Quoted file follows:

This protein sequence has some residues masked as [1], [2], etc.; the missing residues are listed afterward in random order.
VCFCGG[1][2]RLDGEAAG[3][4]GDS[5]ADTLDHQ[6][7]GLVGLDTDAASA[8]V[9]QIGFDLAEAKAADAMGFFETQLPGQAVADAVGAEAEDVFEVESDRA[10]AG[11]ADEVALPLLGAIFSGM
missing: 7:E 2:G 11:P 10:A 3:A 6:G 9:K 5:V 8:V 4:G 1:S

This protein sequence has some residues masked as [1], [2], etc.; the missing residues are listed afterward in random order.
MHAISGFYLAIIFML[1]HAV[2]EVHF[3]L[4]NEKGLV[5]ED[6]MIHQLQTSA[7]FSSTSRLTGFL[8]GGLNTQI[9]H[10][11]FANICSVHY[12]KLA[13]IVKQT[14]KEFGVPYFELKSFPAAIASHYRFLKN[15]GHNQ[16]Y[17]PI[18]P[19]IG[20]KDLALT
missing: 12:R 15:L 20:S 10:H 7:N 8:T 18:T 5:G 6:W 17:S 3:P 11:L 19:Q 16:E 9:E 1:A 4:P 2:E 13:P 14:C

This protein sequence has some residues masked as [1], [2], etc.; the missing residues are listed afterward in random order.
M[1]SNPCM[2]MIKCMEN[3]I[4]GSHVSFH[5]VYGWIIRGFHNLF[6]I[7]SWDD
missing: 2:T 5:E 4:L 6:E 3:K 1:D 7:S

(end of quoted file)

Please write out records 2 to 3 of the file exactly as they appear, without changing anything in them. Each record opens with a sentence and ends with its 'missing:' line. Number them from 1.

This protein sequence has some residues masked as [1], [2], etc.; the missing residues are listed afterward in random order.
MHAISGFYLAIIFML[1]HAV[2]EVHF[3]L[4]NEKGLV[5]ED[6]MIHQLQTSA[7]FSSTSRLTGFL[8]GGLNTQI[9]H[10][11]FANICSVHY[12]KLA[13]IVKQT[14]KEFGVPYFELKSFPAAIASHYRFLKN[15]GHNQ[16]Y[17]PI[18]P[19]IG[20]KDLALT
missing: 12:R 15:L 20:S 10:H 7:N 8:T 18:T 5:G 6:W 17:S 3:P 11:L 19:Q 16:E 9:E 1:A 4:P 2:E 13:P 14:C

This protein sequence has some residues masked as [1], [2], etc.; the missing residues are listed afterward in random order.
M[1]SNPCM[2]MIKCMEN[3]I[4]GSHVSFH[5]VYGWIIRGFHNLF[6]I[7]SWDD
missing: 2:T 5:E 4:L 6:E 3:K 1:D 7:S